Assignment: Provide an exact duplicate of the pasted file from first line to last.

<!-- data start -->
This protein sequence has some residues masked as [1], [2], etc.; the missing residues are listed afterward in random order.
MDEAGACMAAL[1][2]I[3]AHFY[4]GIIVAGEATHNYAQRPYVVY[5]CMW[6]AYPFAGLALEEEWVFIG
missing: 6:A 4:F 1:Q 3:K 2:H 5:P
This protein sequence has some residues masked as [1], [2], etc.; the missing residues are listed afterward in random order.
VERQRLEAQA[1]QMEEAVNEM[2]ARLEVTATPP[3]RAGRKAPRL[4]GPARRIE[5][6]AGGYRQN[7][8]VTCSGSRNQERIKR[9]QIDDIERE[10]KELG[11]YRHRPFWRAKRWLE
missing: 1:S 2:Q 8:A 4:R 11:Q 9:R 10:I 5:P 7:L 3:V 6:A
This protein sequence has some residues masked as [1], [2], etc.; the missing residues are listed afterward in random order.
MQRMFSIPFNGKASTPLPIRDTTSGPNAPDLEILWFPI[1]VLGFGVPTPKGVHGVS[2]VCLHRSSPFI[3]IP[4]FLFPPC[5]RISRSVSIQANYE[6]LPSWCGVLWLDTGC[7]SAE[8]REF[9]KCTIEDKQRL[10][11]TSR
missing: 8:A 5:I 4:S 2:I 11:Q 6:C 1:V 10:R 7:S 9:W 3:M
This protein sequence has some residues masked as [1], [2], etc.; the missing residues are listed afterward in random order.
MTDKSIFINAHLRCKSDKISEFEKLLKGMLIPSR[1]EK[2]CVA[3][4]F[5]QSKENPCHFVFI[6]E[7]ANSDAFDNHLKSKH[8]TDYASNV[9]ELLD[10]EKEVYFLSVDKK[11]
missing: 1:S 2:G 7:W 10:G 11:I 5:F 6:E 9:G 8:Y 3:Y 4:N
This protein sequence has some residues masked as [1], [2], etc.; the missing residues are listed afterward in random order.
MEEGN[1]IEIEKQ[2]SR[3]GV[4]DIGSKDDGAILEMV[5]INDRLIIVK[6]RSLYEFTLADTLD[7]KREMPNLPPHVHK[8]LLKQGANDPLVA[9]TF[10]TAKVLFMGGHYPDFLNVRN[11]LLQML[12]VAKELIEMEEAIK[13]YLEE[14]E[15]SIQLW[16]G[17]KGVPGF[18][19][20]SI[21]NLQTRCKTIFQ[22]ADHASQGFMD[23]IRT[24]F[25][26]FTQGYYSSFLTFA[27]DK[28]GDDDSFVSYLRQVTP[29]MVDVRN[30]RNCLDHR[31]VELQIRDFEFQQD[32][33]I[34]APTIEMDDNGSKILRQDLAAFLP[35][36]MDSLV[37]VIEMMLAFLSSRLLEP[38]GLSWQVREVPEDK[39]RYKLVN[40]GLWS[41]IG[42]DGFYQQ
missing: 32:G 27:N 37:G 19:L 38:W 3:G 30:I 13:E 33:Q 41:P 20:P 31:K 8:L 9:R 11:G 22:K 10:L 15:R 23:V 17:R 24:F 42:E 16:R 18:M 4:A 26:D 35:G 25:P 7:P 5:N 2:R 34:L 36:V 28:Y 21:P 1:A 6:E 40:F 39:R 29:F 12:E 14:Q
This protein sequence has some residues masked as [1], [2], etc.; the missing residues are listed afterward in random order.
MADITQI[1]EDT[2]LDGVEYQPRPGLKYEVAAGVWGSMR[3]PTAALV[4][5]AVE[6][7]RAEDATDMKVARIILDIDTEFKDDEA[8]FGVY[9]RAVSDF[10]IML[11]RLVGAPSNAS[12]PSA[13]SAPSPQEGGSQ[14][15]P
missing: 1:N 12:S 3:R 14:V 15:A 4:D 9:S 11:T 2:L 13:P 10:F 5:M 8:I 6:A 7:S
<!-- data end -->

This protein sequence has some residues masked as [1], [2], etc.; the missing residues are listed afterward in random order.
MDEAGACMAAL[1][2]I[3]AHFY[4]GIIVAGEATHNYAQRPYVVY[5]CMW[6]AYPFAGLALEEEWVFIG
missing: 6:A 4:F 1:Q 3:K 2:H 5:P
This protein sequence has some residues masked as [1], [2], etc.; the missing residues are listed afterward in random order.
VERQRLEAQA[1]QMEEAVNEM[2]ARLEVTATPP[3]RAGRKAPRL[4]GPARRIE[5][6]AGGYRQN[7][8]VTCSGSRNQERIKR[9]QIDDIERE[10]KELG[11]YRHRPFWRAKRWLE
missing: 1:S 2:Q 8:A 4:R 11:Q 9:R 10:I 5:P 7:L 3:V 6:A
This protein sequence has some residues masked as [1], [2], etc.; the missing residues are listed afterward in random order.
MQRMFSIPFNGKASTPLPIRDTTSGPNAPDLEILWFPI[1]VLGFGVPTPKGVHGVS[2]VCLHRSSPFI[3]IP[4]FLFPPC[5]RISRSVSIQANYE[6]LPSWCGVLWLDTGC[7]SAE[8]REF[9]KCTIEDKQRL[10][11]TSR
missing: 8:A 5:I 4:S 2:I 11:Q 6:C 1:V 10:R 7:S 9:W 3:M
This protein sequence has some residues masked as [1], [2], etc.; the missing residues are listed afterward in random order.
MTDKSIFINAHLRCKSDKISEFEKLLKGMLIPSR[1]EK[2]CVA[3][4]F[5]QSKENPCHFVFI[6]E[7]ANSDAFDNHLKSKH[8]TDYASNV[9]ELLD[10]EKEVYFLSVDKK[11]
missing: 1:S 2:G 7:W 10:G 11:I 5:F 6:E 9:G 8:Y 3:Y 4:N
This protein sequence has some residues masked as [1], [2], etc.; the missing residues are listed afterward in random order.
MEEGN[1]IEIEKQ[2]SR[3]GV[4]DIGSKDDGAILEMV[5]INDRLIIVK[6]RSLYEFTLADTLD[7]KREMPNLPPHVHK[8]LLKQGANDPLVA[9]TF[10]TAKVLFMGGHYPDFLNVRN[11]LLQML[12]VAKELIEMEEAIK[13]YLEE[14]E[15]SIQLW[16]G[17]KGVPGF[18][19][20]SI[21]NLQTRCKTIFQ[22]ADHASQGFMD[23]IRT[24]F[25][26]FTQGYYSSFLTFA[27]DK[28]GDDDSFVSYLRQVTP[29]MVDVRN[30]RNCLDHR[31]VELQIRDFEFQQD[32][33]I[34]APTIEMDDNGSKILRQDLAAFLP[35][36]MDSLV[37]VIEMMLAFLSSRLLEP[38]GLSWQVREVPEDK[39]RYKLVN[40]GLWS[41]IG[42]DGFYQQ
missing: 32:G 27:N 37:G 19:L 38:W 3:G 30:I 13:E 33:Q 41:P 20:P 31:K 8:L 9:R 11:G 22:K 10:L 15:R 23:V 17:R 24:F 42:E 16:R 18:M 4:A 26:D 35:G 25:P 7:P 5:N 2:R 34:L 36:V 28:Y 21:P 1:A 6:E 40:F 39:R 29:F 12:E 14:Q
This protein sequence has some residues masked as [1], [2], etc.; the missing residues are listed afterward in random order.
MADITQI[1]EDT[2]LDGVEYQPRPGLKYEVAAGVWGSMR[3]PTAALV[4][5]AVE[6][7]RAEDATDMKVARIILDIDTEFKDDEA[8]FGVY[9]RAVSDF[10]IML[11]RLVGAPSNAS[12]PSA[13]SAPSPQEGGSQ[14][15]P
missing: 1:N 12:S 3:R 14:V 15:A 4:D 9:S 11:T 2:L 13:P 10:F 5:M 8:I 6:A 7:S